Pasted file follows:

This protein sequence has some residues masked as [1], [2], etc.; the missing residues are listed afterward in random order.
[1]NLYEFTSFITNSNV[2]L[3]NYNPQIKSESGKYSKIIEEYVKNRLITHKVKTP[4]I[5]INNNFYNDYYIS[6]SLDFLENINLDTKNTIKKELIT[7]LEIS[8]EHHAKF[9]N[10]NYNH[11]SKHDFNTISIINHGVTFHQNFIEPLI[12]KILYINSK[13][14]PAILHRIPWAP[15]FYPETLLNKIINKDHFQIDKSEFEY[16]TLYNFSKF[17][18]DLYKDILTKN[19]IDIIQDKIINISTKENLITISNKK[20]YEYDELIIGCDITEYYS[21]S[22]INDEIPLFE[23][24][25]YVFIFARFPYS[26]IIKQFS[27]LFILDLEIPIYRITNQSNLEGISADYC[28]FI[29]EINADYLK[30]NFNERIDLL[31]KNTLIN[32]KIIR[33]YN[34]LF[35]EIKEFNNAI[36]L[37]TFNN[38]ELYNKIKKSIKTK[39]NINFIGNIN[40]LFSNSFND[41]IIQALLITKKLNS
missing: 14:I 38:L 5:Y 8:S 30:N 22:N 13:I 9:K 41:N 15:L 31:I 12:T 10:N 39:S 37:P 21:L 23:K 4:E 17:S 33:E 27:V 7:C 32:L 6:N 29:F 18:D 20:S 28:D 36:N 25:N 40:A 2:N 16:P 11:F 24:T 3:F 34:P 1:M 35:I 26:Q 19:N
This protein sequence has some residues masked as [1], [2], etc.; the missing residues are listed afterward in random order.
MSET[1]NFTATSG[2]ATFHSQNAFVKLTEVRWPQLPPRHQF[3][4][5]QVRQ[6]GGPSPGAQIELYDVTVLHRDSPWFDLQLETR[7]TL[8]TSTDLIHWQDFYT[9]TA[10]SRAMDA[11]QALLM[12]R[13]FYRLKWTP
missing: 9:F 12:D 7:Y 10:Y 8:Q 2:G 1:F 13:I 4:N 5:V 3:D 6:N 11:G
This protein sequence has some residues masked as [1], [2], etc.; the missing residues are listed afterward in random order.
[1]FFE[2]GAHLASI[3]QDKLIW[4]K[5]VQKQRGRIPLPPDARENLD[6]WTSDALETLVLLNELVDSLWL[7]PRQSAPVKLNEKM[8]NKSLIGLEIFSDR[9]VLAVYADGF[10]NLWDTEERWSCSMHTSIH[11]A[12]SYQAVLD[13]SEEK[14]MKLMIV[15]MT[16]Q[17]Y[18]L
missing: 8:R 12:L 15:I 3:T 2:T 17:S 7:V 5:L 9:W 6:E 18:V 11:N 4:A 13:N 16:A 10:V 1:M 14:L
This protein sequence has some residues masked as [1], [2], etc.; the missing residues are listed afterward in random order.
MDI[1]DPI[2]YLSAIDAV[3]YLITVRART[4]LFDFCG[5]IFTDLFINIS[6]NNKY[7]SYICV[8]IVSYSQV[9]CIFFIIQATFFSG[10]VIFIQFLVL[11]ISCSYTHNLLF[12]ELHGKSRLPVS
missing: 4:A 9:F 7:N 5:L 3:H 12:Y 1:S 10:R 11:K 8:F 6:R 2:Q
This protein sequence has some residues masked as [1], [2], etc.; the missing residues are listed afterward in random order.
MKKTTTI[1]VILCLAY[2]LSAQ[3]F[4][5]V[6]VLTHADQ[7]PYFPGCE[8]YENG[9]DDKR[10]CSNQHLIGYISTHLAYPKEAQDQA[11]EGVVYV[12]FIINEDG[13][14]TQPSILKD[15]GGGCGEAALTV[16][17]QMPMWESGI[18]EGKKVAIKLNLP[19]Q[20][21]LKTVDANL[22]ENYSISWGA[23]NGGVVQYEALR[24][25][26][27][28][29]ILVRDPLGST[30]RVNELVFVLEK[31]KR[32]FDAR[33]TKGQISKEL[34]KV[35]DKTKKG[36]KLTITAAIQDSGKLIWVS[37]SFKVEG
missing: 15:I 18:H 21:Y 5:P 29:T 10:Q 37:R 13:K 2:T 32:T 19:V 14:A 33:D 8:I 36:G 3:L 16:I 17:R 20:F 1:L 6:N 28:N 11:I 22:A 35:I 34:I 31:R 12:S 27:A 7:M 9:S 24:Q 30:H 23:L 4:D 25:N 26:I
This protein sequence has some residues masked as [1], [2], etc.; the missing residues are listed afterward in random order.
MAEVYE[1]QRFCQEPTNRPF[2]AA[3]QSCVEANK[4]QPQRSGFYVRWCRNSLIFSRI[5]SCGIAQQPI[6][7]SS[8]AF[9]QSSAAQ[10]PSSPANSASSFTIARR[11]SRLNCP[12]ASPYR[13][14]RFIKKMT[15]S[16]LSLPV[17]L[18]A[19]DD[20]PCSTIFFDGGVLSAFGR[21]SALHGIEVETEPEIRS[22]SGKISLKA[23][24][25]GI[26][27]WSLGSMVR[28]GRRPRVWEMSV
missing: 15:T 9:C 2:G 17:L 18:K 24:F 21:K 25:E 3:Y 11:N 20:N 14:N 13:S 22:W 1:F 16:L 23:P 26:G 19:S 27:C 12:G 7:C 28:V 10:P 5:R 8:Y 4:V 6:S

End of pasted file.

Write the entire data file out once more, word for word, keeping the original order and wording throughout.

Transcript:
This protein sequence has some residues masked as [1], [2], etc.; the missing residues are listed afterward in random order.
[1]NLYEFTSFITNSNV[2]L[3]NYNPQIKSESGKYSKIIEEYVKNRLITHKVKTP[4]I[5]INNNFYNDYYIS[6]SLDFLENINLDTKNTIKKELIT[7]LEIS[8]EHHAKF[9]N[10]NYNH[11]SKHDFNTISIINHGVTFHQNFIEPLI[12]KILYINSK[13][14]PAILHRIPWAP[15]FYPETLLNKIINKDHFQIDKSEFEY[16]TLYNFSKF[17][18]DLYKDILTKN[19]IDIIQDKIINISTKENLITISNKK[20]YEYDELIIGCDITEYYS[21]S[22]INDEIPLFE[23][24][25]YVFIFARFPYS[26]IIKQFS[27]LFILDLEIPIYRITNQSNLEGISADYC[28]FI[29]EINADYLK[30]NFNERIDLL[31]KNTLIN[32]KIIR[33]YN[34]LF[35]EIKEFNNAI[36]L[37]TFNN[38]ELYNKIKKSIKTK[39]NINFIGNIN[40]LFSNSFND[41]IIQALLITKKLNS
missing: 14:I 38:L 5:Y 8:S 30:N 22:N 13:I 9:K 41:N 15:L 31:I 12:T 10:N 39:S 37:P 21:L 23:K 4:E 17:S 33:E 27:V 7:C 32:L 6:N 29:F 18:D 20:S 28:D 36:N 25:N 40:A 2:N 16:P 11:F 24:T 3:F 34:P 1:M 35:I 26:Q 19:N
This protein sequence has some residues masked as [1], [2], etc.; the missing residues are listed afterward in random order.
MSET[1]NFTATSG[2]ATFHSQNAFVKLTEVRWPQLPPRHQF[3][4][5]QVRQ[6]GGPSPGAQIELYDVTVLHRDSPWFDLQLETR[7]TL[8]TSTDLIHWQDFYT[9]TA[10]SRAMDA[11]QALLM[12]R[13]FYRLKWTP
missing: 9:F 12:D 7:Y 10:Y 8:Q 2:G 1:F 13:I 4:N 5:V 3:D 6:N 11:G
This protein sequence has some residues masked as [1], [2], etc.; the missing residues are listed afterward in random order.
[1]FFE[2]GAHLASI[3]QDKLIW[4]K[5]VQKQRGRIPLPPDARENLD[6]WTSDALETLVLLNELVDSLWL[7]PRQSAPVKLNEKM[8]NKSLIGLEIFSDR[9]VLAVYADGF[10]NLWDTEERWSCSMHTSIH[11]A[12]SYQAVLD[13]SEEK[14]MKLMIV[15]MT[16]Q[17]Y[18]L
missing: 8:R 12:L 15:I 3:T 2:T 17:S 7:V 5:L 9:W 6:E 18:V 11:N 4:A 13:N 16:A 10:V 1:M 14:L
This protein sequence has some residues masked as [1], [2], etc.; the missing residues are listed afterward in random order.
MDI[1]DPI[2]YLSAIDAV[3]YLITVRART[4]LFDFCG[5]IFTDLFINIS[6]NNKY[7]SYICV[8]IVSYSQV[9]CIFFIIQATFFSG[10]VIFIQFLVL[11]ISCSYTHNLLF[12]ELHGKSRLPVS
missing: 4:A 9:F 7:N 5:L 3:H 12:Y 1:S 10:R 11:K 8:F 6:R 2:Q
This protein sequence has some residues masked as [1], [2], etc.; the missing residues are listed afterward in random order.
MKKTTTI[1]VILCLAY[2]LSAQ[3]F[4][5]V[6]VLTHADQ[7]PYFPGCE[8]YENG[9]DDKR[10]CSNQHLIGYISTHLAYPKEAQDQA[11]EGVVYV[12]FIINEDG[13][14]TQPSILKD[15]GGGCGEAALTV[16][17]QMPMWESGI[18]EGKKVAIKLNLP[19]Q[20][21]LKTVDANL[22]ENYSISWGA[23]NGGVVQYEALR[24][25][26][27][28][29]ILVRDPLGST[30]RVNELVFVLEK[31]KR[32]FDAR[33]TKGQISKEL[34]KV[35]DKTKKG[36]KLTITAAIQDSGKLIWVS[37]SFKVEG
missing: 15:I 18:H 21:Y 5:P 29:T 10:Q 37:R 13:K 2:T 32:T 19:V 14:A 33:D 8:I 36:G 3:L 16:I 17:R 20:F 1:L 6:N 28:N 11:I 22:A 35:I 34:I 31:R 12:S 27:A 7:M 9:S 24:Q 30:H 23:L 4:D 25:N 26:I
This protein sequence has some residues masked as [1], [2], etc.; the missing residues are listed afterward in random order.
MAEVYE[1]QRFCQEPTNRPF[2]AA[3]QSCVEANK[4]QPQRSGFYVRWCRNSLIFSRI[5]SCGIAQQPI[6][7]SS[8]AF[9]QSSAAQ[10]PSSPANSASSFTIARR[11]SRLNCP[12]ASPYR[13][14]RFIKKMT[15]S[16]LSLPV[17]L[18]A[19]DD[20]PCSTIFFDGGVLSAFGR[21]SALHGIEVETEPEIRS[22]SGKISLKA[23][24][25]GI[26][27]WSLGSMVR[28]GRRPRVWEMSV
missing: 15:T 9:C 2:G 17:L 18:K 24:F 21:K 25:E 3:Y 11:N 20:N 14:N 13:S 22:W 1:F 16:L 23:P 26:G 19:S 27:C 12:G 7:C 28:V 10:P 5:R 8:Y 4:V 6:S